The Boys in the Boat is the story of Joe Rantz, a charismatic young man born dirt poor in the woods of Washington State, who dreams of escaping the challenges of the Great Depression, and a complicated family life full of painful memories. What follows is an extraordinary journey, as Joe and eight other young men exchange the sweat and graft and dust of ordinary life for the purer rigours of sport at its very highest level -- a journey at the end of which lies a gold medal rowing race at the Berlin Olympics of 1936, in front of Hitler himself. Told against the grand backdrop of 1930s America, The Boys in the Boat is a story full of lyricism and unexpected beauty; a story that rises above sport, and even the grand sweep of history itself, in favour of something more personal.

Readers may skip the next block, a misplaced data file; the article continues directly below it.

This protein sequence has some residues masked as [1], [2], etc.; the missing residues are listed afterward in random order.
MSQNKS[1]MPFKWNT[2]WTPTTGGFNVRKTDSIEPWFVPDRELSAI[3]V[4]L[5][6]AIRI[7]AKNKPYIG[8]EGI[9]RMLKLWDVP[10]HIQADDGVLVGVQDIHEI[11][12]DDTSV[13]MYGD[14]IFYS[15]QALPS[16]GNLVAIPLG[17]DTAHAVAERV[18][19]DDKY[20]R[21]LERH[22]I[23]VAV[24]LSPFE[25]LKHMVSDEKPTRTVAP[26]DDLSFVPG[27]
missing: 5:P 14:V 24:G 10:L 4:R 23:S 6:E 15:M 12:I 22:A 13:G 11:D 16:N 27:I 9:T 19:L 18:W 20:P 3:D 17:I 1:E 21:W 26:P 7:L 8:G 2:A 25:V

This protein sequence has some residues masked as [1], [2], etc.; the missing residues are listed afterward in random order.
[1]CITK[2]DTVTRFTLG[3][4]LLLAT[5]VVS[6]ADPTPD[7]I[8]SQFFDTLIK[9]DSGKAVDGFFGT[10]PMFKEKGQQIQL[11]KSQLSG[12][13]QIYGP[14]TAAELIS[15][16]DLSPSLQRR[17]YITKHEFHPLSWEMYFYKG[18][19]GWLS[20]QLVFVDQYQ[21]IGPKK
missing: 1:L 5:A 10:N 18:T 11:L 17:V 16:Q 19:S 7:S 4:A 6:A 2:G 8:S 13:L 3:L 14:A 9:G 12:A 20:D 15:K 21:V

For as becomes clear in an interview with Joe shortly before his death, during the writing of this book, what shines most brightly in the old man's mind is not memories of medals, or the boat in particular, or even the boys that he called his friends. It is the thought of something more transcendent; 'a singular thing that had happened in a fleeting, golden sliver of time long gone, when nine good-hearted young men strove together, pulled together as one, gave everything they had for one another, bound together forever by unspoken bonds of pride and respect and love. Joe was crying, at least in part, for the loss of that vanished time, but much more, I think, for the sheer beauty of it.'